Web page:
Know : The State of the World’s Children 2013

Reports such as this typically begin with a statistic designed to highlight a problem. The girls and boys to whom this edition of The State of the World’s Children is dedicated are not problems. Rather, each is a sister, brother or friend who has a favourite dish, song or game; a daughter or son with dreams and the desire to fulfil them; a child with a disability who has the same rights as any other girl or boy. 

This is the Summary of the complete report…

Unicef reportGiven opportunities to flourish as others might, children with disabilities have the potential to lead fulfilling lives and to contribute to the social, cultural and economic vitality of their communities – as the personal essays in this volume attest.

Yet surviving and thriving can be especially difficult for children with disabilities. They are at greater risk of being poor than peers without disabilities. Even where children share the same disadvantages – of poverty or membership in a minority group, say – children with disabilities confront additional challenges as a result of their impairments and the many barriers that society throws in their way. Children living in poverty are among the least likely to enjoy the benefits of education and health care, for example, but children who live in poverty and have a disability are even less likely to attend their local school or clinic.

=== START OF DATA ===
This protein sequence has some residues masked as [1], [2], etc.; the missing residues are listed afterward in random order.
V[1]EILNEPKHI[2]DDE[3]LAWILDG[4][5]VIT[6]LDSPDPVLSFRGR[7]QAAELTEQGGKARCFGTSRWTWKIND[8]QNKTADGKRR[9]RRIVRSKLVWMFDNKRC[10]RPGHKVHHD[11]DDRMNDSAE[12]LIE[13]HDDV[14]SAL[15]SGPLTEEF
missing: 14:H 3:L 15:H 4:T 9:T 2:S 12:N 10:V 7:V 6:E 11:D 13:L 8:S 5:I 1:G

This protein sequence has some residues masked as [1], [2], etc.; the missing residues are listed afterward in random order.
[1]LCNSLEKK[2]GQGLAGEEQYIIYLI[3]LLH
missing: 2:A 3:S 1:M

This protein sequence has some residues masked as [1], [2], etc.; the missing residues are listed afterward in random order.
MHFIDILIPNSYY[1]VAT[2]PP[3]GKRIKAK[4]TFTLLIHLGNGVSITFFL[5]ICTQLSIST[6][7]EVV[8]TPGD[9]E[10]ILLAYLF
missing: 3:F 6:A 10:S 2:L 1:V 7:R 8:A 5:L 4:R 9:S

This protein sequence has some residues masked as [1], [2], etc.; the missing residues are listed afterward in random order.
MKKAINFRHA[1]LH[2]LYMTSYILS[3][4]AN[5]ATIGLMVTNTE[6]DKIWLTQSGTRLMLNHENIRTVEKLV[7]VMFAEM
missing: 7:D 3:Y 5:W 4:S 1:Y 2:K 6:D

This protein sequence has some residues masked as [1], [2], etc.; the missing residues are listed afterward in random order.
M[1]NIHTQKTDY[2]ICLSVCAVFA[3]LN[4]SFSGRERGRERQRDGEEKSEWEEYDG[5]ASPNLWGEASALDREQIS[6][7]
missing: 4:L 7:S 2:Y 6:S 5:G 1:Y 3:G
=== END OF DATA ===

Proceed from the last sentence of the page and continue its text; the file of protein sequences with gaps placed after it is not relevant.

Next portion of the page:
In many countries, responses to the situation of children with disabilities are largely limited to institutionalization, abandonment or neglect. These responses are the problem, and they are rooted in negative or paternalistic assumptions of incapacity, dependency and difference that are perpetuated by ignorance. Unless this changes, children with disabilities will continue to have their rights neglected; to experience discrimination, violence and abuse; to have their opportunities restricted; to be excluded from society. What is needed is a commitment to these children’s rights and their futures, giving priority to the most disadvantaged – as a matter of equity and for the benefit of all…

Click here to download the complete report from UNICEF (4.2 MB)

Courtesy : UNICEF, Scribd


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